Attention - Utility Wildfire Safety

Healdsburg Utility Wildfire Safety
Frequently Asked Questions

Click to download a PDF of these FAQs and utility wildfire map

Q: How does the City of Healdsburg get its electric power?
A: To deliver energy to our customers, the City owns generation plants (geothermal, hydroelectric, solar, natural gas) throughout northern California. Once the energy is produced, it is transported across the State’s transmission grid, a network of high-voltage powerlines, to the City’s substation at Badger Park. The City owns and operates the distribution powerlines that deliver electric power from the substation to our electric customers.

Q:  Can the City guarantee power because we have our own electric utility? 
A:  As with most things, there are no guarantees; this includes the supply of electric power. Planned maintenance, birds, squirrels, weather events, and the occasional car accident can cause power outages and customers should be prepared for these events. We do provide 24/7 on-call staff coverage to speed outage restoration after-hours and our maintenance and repair programs tend to prevent many outages from occurring. The emergency Utility Hotline can be reached by calling (707) 431-7000 or toll free at (855) 755-6586.

Q: How is the City preparing for the increasing threat of wildfires?
A:  The City has and continues to implement best practices such as constant patrolling of electric lines as well as annual inspections; installing new equipment, line clearance tree trimming, and is actively developing a long-term wildfire mitigation plan for our electric utility.

Q: Will the City turn off electric power should a fire or a high-wind event occur in Healdsburg?
A:  If there is a safety concern, the City will assess the situation and may shut down (de-energize) portions of the power lines. Power outages in Healdsburg are rare and the City’s proactive work – such as ongoing tree trimming and overhead line maintenance -- significantly reduce the need to de-energize lines, but electric outages and public-safety power shutdowns are still a possibility.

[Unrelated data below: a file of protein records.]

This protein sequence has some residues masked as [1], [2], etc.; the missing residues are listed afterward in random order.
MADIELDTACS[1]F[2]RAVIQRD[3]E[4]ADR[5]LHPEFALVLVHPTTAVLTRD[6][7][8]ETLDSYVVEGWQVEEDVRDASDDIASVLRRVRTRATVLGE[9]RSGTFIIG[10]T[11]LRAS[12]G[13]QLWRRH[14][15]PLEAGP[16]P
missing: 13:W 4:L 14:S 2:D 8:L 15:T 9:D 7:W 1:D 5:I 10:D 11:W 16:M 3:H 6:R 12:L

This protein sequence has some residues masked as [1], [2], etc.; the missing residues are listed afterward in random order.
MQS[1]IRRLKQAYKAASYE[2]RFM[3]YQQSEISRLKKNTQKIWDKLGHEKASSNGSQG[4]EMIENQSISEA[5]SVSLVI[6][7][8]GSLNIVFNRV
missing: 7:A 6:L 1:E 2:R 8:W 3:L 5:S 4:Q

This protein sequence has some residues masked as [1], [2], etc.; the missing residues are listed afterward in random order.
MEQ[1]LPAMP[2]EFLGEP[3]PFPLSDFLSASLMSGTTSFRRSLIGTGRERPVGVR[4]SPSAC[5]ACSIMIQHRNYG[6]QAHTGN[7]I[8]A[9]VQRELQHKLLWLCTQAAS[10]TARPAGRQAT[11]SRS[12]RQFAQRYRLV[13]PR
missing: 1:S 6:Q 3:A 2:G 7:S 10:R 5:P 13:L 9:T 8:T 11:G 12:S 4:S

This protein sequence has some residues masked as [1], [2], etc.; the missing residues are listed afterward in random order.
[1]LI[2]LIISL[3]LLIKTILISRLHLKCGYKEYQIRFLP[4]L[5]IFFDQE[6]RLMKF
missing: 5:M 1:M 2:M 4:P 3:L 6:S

Utility Wildfire Map

Q:  What areas within Healdsburg are most likely to be affected by power shutdowns for public safety?
A:  The areas most likely to experience power shutdowns are along the western slope of the ridge east of the golf course and adjacent to the City’s open spaces. These areas are within the City’s Wildland Urban Interface (WUI) and by their nature have increased vegetation and risk of wildfire.

Q: How will the City’s electric customers know if there is a public-safety power shutdown?
A:  If the City needs to de-energize power lines in the event of a disaster such as a wildfire, the City will make every effort to communicate those shutdowns in advance via tools including NIXLE, emergency alerts on the City’s website, and social media. The City is taking preventative measures to lessen or avoid the need for power shutdowns.

Q: How do I know if the City has my most up-to-date contact information, including my cell phone number?
A: City utility customers can update their contact information by calling the CRC at (707) 431-7000 or toll-free (855) 755-6586. You will be prompted to enter your phone number, after that select option 2 and a live representative will assist you in updating your billing information.

Q:  PG&E is stating that they will de-energize portions of California’s transmission systems when wildfires occur. How will this affect Healdsburg?
A:  The state’s transmission grid, a series of high-voltage power lines, is extremely reliable. The City does depend on PG&E’s transmission system to power the City’s sub-station, but the primary transmission feed does not run through fire-threat zones (Tier 2 or 3). Subsequently, this line should not be affected by PG&E’s transmission shutdowns. Shutting down transmission lines is rare and the chance of Healdsburg losing its transmission source – and therefore electric power citywide -- is very unlikely.